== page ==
Maybe the news blew in on the wind from Spain to Santa Barbara County, but it’s not official yet.
Energy company Acciona recently sent word to local news agencies that the company has decided not to pursue a wind farm project in Lompoc, but Doug Anthony from the County Planning and Development’s energy department said he’s only heard mumblings.
“We’ve heard about it,” he said. “We haven’t met with them formally yet.”
Anthony said he wasn’t sure exactly where things stood with the Spain-based company and therefore couldn’t really speak about why the international renewable energy producer wants to pull out.
Acciona spokesperson Peter Gray told the Sun the company isn’t going to move forward in California, but rather will use its resources for other purposes.
“We’re going to focus on other projects in our pipeline,” Gray said. “So we have to decide where to divert our resources.”
Money is the reason John Stahl gives for Acciona’s decision. Stahl is the managing partner of Pacific Wind Power, LLC, and has been helping with the project for the last 12 years.
“I think Acciona just got tired of spending money,” Stahl said.
The project has weathered multiple lawsuits and two permit extensions, but nothing has made it to the ground yet.
While the county is waiting to meet with Acciona, Stahl is already in the process of moving forward with his own plans for the project. He said too many people have put too many years into the project to watch it go away.
“I’m trying to get a group of people together to pick up the pieces,” he said. “It’s a very valuable wind source right there. … It would be foolish not to do it.”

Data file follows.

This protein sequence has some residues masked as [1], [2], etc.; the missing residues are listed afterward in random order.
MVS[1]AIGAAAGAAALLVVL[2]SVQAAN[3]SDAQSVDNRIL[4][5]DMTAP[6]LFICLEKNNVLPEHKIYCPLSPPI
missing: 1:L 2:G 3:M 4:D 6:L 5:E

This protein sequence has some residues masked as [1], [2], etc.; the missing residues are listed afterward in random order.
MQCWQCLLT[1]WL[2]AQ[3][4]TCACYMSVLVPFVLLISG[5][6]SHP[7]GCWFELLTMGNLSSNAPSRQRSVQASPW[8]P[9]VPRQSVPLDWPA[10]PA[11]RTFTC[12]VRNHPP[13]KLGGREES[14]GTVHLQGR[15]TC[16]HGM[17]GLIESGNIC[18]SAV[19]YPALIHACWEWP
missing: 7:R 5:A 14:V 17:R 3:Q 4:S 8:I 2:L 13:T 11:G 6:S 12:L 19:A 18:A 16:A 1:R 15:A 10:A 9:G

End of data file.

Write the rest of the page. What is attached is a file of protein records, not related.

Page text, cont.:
Stahl said he’s not exactly sure what it would entail to take over the project, but he’ll do what it takes to move forward. The project recently received a two-year permit extension from the county’s Planning Commission. That permit allows for 65 wind turbines to produce a maximum of 97 megawatts, or enough energy to power 40,000 households. The electricity was to be sold to Pacific Gas and Electric.
Anthony from county planning said he wasn’t sure what it would take to move the project from one set of hands to another, but he did say the location isn’t the most cost-conscious place to put a wind farm.
While the area where the turbines are to go up—about six miles south of Lompoc near Vandenberg Air Force Base—has high winds, the gales are at their strongest near ridgelines.
“Getting [turbines] up there and installing them is more expensive than if you had them on a flat plain,” Anthony said. “This project, compared to other topographical areas, is economically marginal.”
|Wind Watch relies entirely
on User Funding